Atlético Madrid Cuts Debt By $115M Russian Club Seeks Help Finding Sponsor Li Na Retires Due To Knee Injures England To Play Extra Int'l In 2016 Official Says Russian GP Will Go Ahead Pulver: Ratings Drop Won't Impact TV Deal Wembley To Host Euro 2020 Final, Semis Sports Bodies Say Business As Usual UCI To Use Cameras During Championships Stroll To Decide Between Sauber, Lotus
SBD Global/May 8, 2014/FinancePrint All
A pair of La Liga clubs -- Real Madrid and Barcelona -- are the top two most valuable fooball clubs "for the first time since Forbes began ranking" them, according to Mike Ozanian of FORBES. Real Madrid generated $675M in '12-13, the "most in the history of the sport." It is now worth $3.4B, 4% more than a year ago. Barcelona posted a revenue of $627M and is worth $3.2B, up 23% from last year. ManU is the third most valuable team. The club is worth $2.8B, down 11% during the past year "due to its substandard performance this season." ManU's $559M, seven-year kit deal with Chevrolet that begins this summer means the club will only lose $35M from missing out on the Champions League instead of $55M. Bayern Munich's value rose 41% to $1.9B. Bayern is Germany's "most popular team," with more than 4,100 FC Bayern Fan Clubs globally, including 225,000 registered fans. Bayern Munich extended its kit sponsorship deal with Deutsche Telekom through '17 "for an average of" $42M a year, tops in Germany. Two newcomers to the top 20 are Ligue 1 side Paris St. Germain, worth $415M and ranked 15th, and Süper Lig club Galatasaray, worth $347M and ranked 16th (FORBES, 5/7). For a complete list of the top 20 most valuable football clubs, click here.
The Top 10 Most Valuable Football Teams
Rank Club Country
1. Real Madrid
4. Bayern Munich
8. AC Milan
Though the games in the seventh edition of the Indian Premier League have "lived up to expectations," the eight teams in the tournament "may not see such action in their financials this year," according to Das Gupta & Malvania of the Indian BUSINESS STANDARD. Industry professionals said that the reason is the IPL's "shift to the United Arab Emirates for the first 20 matches." As a "result of the shift, the franchises have incurred added cost for traveling and accommodation overseas" and lost out on "gate revenues for the matches held in the UAE." This means that franchisees could see a "steep fall in their incomes" by 20-25% this year, "denting their already strained balance sheets." Kolkata Knight Riders CEO Venky Mysore said, "The franchisees have been hit by a double whammy -- costs have gone up and revenues have come down because of the shift in venue." IPL "top brass," however, has said that "they will 'take care' of the additional expense, though there is nothing specific which has been given in writing." An official "associated with a franchise from North India" said, "The franchises definitely have it tough this year. There has been a drop of 30 to 40% in sponsorship revenues on an average apart from the loss in gate revenues for matches in the UAE" (BUSINESS STANDARD, 5/7).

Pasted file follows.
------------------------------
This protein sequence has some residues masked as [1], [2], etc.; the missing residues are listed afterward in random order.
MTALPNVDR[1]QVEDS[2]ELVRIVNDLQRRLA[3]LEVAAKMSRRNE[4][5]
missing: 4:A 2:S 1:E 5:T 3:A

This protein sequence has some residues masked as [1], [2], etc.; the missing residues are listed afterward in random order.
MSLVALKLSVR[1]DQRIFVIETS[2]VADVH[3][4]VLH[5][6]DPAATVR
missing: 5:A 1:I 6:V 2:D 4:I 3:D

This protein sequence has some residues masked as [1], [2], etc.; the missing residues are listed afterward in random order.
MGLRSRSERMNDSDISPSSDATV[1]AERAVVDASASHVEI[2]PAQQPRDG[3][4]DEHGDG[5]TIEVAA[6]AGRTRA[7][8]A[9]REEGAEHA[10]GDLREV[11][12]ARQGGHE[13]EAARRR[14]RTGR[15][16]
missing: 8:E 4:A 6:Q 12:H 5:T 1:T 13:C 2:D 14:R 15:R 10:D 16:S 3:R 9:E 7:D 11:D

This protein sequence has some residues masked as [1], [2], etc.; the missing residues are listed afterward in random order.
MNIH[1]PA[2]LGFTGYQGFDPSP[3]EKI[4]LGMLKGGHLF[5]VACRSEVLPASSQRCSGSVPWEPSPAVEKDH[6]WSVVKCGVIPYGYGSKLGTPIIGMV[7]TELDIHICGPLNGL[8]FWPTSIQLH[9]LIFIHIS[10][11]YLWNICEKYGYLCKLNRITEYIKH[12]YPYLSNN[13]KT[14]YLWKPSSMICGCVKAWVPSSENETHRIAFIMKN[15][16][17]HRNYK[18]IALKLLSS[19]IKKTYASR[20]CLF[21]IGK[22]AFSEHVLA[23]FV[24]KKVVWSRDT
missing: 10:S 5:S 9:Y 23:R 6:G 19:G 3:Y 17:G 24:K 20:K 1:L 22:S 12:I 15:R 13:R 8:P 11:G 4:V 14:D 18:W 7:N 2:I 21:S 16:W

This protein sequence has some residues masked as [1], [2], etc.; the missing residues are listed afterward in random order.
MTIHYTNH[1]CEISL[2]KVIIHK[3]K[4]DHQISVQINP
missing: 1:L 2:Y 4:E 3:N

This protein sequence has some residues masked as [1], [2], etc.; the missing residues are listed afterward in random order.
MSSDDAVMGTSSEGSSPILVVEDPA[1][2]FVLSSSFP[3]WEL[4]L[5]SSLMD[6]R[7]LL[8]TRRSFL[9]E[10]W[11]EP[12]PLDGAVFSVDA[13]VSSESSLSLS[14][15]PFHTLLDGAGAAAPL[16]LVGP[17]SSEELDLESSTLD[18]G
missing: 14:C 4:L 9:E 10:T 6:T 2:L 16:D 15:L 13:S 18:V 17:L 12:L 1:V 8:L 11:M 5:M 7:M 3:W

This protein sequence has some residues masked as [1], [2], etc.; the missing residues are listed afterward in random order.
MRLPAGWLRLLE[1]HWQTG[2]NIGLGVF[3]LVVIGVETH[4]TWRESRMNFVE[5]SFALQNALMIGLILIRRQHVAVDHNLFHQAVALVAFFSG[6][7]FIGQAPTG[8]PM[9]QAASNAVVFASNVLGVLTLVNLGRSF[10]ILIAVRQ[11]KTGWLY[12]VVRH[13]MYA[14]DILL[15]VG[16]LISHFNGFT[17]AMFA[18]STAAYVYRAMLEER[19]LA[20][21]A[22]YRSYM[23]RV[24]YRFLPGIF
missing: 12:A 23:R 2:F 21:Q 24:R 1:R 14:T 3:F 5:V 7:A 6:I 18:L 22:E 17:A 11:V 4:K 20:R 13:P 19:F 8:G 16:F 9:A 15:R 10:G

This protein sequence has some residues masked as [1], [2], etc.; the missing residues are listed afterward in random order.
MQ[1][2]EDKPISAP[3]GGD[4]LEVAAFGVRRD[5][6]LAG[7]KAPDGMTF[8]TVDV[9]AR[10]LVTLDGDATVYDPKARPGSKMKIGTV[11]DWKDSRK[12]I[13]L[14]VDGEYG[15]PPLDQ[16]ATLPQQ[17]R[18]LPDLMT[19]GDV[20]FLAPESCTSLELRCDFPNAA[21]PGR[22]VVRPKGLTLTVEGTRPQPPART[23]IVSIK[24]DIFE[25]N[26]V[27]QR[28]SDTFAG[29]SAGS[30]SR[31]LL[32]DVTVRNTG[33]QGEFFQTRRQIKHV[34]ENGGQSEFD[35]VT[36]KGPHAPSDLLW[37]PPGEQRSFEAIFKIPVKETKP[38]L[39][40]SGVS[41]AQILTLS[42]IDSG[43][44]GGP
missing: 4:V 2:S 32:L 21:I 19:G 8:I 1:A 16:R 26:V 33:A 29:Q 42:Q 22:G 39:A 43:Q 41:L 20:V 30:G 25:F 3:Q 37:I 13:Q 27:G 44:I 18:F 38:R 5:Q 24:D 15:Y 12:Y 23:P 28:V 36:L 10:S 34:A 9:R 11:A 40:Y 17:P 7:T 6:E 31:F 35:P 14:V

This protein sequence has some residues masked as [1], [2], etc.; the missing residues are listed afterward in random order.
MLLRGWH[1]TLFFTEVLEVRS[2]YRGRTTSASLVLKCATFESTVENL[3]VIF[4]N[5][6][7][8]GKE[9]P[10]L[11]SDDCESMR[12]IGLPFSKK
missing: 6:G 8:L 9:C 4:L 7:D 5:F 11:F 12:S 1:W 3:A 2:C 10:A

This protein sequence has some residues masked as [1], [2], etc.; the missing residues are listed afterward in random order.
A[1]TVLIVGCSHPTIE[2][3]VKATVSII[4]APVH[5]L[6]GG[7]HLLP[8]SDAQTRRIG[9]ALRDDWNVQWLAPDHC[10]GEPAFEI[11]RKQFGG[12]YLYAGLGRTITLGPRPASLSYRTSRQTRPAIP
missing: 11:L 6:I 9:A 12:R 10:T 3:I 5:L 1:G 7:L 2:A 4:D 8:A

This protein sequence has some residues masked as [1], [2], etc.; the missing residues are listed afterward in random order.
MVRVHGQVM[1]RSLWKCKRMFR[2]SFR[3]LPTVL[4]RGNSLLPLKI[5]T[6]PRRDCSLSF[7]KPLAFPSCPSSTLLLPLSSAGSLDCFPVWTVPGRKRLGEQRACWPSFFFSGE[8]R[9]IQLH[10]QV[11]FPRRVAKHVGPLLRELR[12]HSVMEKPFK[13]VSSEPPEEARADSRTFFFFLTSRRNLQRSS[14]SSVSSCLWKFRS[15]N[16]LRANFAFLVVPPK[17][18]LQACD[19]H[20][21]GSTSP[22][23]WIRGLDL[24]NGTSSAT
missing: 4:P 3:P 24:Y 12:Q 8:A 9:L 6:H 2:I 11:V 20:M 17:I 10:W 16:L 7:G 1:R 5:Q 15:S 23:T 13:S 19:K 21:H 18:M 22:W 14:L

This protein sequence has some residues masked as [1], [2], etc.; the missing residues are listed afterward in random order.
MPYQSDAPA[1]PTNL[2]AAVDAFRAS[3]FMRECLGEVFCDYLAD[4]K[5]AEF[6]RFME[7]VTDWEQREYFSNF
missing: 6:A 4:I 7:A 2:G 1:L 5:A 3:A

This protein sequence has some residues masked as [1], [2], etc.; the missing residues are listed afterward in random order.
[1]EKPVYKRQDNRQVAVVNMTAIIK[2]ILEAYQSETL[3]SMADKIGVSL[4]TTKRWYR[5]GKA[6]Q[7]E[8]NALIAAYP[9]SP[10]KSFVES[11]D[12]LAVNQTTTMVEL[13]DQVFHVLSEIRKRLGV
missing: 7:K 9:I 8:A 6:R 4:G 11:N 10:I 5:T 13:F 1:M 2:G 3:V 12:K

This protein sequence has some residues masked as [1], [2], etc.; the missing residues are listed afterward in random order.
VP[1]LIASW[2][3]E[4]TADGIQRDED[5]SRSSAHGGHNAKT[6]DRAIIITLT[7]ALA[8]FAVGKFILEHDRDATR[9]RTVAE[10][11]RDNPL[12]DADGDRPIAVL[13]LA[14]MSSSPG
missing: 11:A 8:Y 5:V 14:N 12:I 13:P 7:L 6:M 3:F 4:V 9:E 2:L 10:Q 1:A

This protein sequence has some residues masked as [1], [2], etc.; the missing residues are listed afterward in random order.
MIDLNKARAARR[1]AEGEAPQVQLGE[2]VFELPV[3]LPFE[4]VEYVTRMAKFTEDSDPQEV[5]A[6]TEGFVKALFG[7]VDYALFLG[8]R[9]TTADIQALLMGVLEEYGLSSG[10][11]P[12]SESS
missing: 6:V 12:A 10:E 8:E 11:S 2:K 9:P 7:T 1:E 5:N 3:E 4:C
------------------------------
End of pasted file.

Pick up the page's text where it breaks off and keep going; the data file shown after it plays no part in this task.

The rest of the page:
Spanish professional football clubs reduced their debt to Spanish tax authorities by more than €200M during the '12-13 season, as clubs obtained a profit of €106M and decreased spending by 7%, according to the EFE. Spanish Superior Sports Council (CSD) President Miguel Cardenal "released the figures on Wednesday at an informative meeting where he explained the financial situation of Spanish football through a report on audits corresponding to the '12-13 season." The collective debt of Spanish professional clubs is now €3.6B ($5B) after a reduction of €200M (5%). Cardenal "expressed his satisfaction because the tendency is changing" after there was a debt of more than €4B. In addition to the 7% decrease in clubs' spending during the period reviewed, the amount spent on salaries dropped by 2.3%. Cardenal: "The system of economic control is working well, and we are quite satisfied with the result" (EFE, 5/7).
Efforts to find a "multi-million pound investor to take over Silverstone have been abandoned after negotiations failed," according to Kevin Eason of the LONDON TIMES. The British Racing Drivers' Club, which owns the historic circuit, has already "secured the future" with a £32M ($54M) deal to lease the "industrial land surrounding Silverstone but was looking for an operator to develop the circuit to compete with the glittering tracks springing up in foreign capitals." The BRDC has now decided to "hold on to the circuit and carry out its own planning for the future, while MEPC, which owns the industrial and technology park, is also investing." BRDC Chair John Gran "gave an assurance that Silverstone and the British Grand Prix -- on July 6 this year -- are safe" (LONDON TIMES, 5/7). REUTERS' Alan Baldwin reported the talks with an "unidentified investor had been for the lease of the circuit land and sale of its wholly-owned subsidiary" (REUTERS, 5/7).